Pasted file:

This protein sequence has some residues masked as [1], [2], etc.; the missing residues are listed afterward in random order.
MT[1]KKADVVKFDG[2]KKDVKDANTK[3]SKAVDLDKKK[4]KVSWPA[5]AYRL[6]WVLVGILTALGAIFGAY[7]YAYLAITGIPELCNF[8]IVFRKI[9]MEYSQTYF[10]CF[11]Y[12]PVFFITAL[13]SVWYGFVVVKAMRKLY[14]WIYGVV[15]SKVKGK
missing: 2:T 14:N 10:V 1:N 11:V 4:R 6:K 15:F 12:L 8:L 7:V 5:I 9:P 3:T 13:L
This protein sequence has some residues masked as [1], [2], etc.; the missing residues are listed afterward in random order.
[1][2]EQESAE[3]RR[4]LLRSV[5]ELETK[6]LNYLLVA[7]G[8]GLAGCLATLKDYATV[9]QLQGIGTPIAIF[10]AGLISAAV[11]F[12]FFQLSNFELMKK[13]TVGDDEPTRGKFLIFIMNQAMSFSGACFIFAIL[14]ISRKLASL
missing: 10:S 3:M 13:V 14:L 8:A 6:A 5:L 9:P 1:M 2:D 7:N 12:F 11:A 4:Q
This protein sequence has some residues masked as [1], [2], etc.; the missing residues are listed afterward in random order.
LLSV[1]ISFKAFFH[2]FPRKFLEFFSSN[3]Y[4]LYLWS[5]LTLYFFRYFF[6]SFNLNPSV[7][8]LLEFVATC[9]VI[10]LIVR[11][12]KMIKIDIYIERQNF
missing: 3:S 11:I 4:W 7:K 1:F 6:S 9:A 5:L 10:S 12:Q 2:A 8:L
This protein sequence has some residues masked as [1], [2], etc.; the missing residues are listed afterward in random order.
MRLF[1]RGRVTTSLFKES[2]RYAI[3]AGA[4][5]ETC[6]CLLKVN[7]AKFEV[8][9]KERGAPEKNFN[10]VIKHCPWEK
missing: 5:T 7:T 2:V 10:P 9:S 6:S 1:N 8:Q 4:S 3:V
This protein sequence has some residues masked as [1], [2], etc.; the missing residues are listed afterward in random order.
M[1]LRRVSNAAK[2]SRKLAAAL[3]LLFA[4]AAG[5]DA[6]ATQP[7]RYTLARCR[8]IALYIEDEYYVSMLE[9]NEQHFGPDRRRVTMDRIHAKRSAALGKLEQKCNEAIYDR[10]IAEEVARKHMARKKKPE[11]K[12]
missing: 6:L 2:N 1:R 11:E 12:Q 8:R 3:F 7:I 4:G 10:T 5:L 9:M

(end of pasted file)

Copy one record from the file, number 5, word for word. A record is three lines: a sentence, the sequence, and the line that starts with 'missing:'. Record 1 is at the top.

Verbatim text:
This protein sequence has some residues masked as [1], [2], etc.; the missing residues are listed afterward in random order.
M[1]LRRVSNAAK[2]SRKLAAAL[3]LLFA[4]AAG[5]DA[6]ATQP[7]RYTLARCR[8]IALYIEDEYYVSMLE[9]NEQHFGPDRRRVTMDRIHAKRSAALGKLEQKCNEAIYDR[10]IAEEVARKHMARKKKPE[11]K[12]
missing: 6:L 2:N 1:R 11:E 12:Q 8:R 3:F 7:I 4:G 10:T 5:L 9:M